Reagan's career was the triumph of rhetoric over reality. When he ran for
President, he promised to put an end to the Departments of Education and Energy.
Instead, he strengthened and entrenched them. (He also added a new bureaucracy,
the Department of Veterans Affairs.)
As for taxes, he cut them in 1981 -- one of his signature accomplishments. But
the same year he increased Social Security taxes (excuse me, I mean "insurance
premiums"), and in the following years he found other ways to raise taxes
without seeming to do so. At the end of his two terms most Americans were paying
more in taxes than ever.
After eight years of Reagan the government was
larger than ever. The budget was more than 50 percent higher than it was
under Carter. And the budget deficit had tripled.
This was due above all to the huge increase in military spending. The
military-industrial complex (that Eisenhower had warned against) thrived as it
hadn't since the days of World War II.
CHAMPION OF CHRISTIAN VALUES
Wasn't Reagan pro-life? A Christian? A family man? Once again, when it came to
things like abortion, Reagan talked a great game. But his Supreme Court Justices
gave us Roe v. Wade).
His first appointment was an unqualified woman (O'Connor) with little judicial
experience and no discernible judicial philosophy. She was selected for the same
reason that Sotomayor and Kagan were: she was a female. And she was no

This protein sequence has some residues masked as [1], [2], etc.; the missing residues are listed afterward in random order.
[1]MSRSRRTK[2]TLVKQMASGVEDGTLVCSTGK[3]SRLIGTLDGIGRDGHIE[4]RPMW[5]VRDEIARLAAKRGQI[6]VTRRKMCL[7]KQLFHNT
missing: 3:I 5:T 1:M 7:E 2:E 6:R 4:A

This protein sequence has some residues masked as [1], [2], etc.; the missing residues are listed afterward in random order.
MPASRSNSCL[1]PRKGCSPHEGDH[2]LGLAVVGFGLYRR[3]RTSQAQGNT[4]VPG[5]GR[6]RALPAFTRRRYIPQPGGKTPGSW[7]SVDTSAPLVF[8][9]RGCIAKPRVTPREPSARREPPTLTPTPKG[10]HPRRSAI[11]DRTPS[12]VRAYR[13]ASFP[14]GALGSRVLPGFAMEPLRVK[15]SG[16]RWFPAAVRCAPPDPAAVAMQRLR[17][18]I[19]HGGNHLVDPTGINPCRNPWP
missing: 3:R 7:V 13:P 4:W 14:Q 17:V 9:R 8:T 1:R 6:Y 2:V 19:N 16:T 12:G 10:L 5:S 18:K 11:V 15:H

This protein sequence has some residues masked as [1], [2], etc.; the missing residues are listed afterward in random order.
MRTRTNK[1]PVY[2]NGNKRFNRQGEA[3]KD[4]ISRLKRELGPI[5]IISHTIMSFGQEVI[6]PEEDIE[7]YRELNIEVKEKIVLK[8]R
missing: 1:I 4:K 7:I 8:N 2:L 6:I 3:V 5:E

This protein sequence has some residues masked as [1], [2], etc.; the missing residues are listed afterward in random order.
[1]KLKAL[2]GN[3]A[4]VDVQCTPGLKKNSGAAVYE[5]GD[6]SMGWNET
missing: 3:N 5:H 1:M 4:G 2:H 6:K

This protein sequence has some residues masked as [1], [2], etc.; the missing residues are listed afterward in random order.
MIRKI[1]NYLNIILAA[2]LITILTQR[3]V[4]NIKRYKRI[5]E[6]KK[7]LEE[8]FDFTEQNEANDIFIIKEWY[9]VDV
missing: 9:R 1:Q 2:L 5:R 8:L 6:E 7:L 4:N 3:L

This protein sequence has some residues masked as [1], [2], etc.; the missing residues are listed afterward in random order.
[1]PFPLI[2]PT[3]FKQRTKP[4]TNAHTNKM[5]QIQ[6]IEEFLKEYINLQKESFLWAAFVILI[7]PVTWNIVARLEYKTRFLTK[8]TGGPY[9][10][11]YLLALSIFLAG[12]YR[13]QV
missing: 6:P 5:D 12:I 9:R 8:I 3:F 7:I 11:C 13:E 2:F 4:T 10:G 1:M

In all, Reagan appointed three justices. Later, two of them (predictably
including O'Connor) voted to uphold Roe v. Wade in Casey v. Planned Parenthood.
(Casey was a critical case: a change in just one of those two votes would have
And then there was the Bork nomination. Robert Bork was the most qualified
nominee in a generation. But when Teddy Kennedy launched his breathtakingly
vitriolic attack on Bork, what did Reagan do?
Nothing. He remained silent. The man who extolled the presidency as a great
"bully pulpit" -- who might have saved his own nominee if he had just fought for
him -- instead let him hang out to dry.
So there we have Reagan -- the man who as Governor of California signed the
first no-fault divorce bill into law; the man whose official schedule was set by
his wife according to astrological conjunctions; the man whose whole political
career was subsidized by global corporations (GE, Bechtel, etc.) -- the man who
spent his whole life play-acting a script written by others.
Was he evil? Did he know what he was doing? Or was he truly out to lunch? The
latter might explain Reagan's uncanny ability to seem anti-government even as he
enlarged the government's role.
What was Reagan's overriding role? And why does it matter now? Picture two men,
one at each end of a cross-cut saw. They're cutting down a tree.
To the casual observer it looks at first as if the two are working against each
other: as one moves forward, the other goes back, and vice versa. But of course
they're working together to achieve a common goal.
In the same way, "liberals" and "conservatives," Republicans and Democrats, seem
to be working against each other. But they're really working together.
One part will move the country to the left, when the times permit (e.g., because
of depression or war). Then, when people become alarmed and resist the move, the
other ("opposition") party will come in.
But instead of restoring the balance, they will merely stop (or slow) the
leftward movement. They will consolidate it, until it's time for the next move
In this way the center of gravity moves ever leftward. And what was unthinkable
a generation ago becomes mainstream today.
To enact this little dialectic you need some good (or passable) actors, such as
Ronald Reagan. That way you control the opposition. You get people who have
traditional values to vote for their own destruction.
Rollin Stearns is a former book editor who lives in Maine.
Further reading: Here's
the Rest of Him (1968) and The Counterfeit Candidate (1976), both by
Related- The Corruption of
Ronald Reagan by Dan Moldea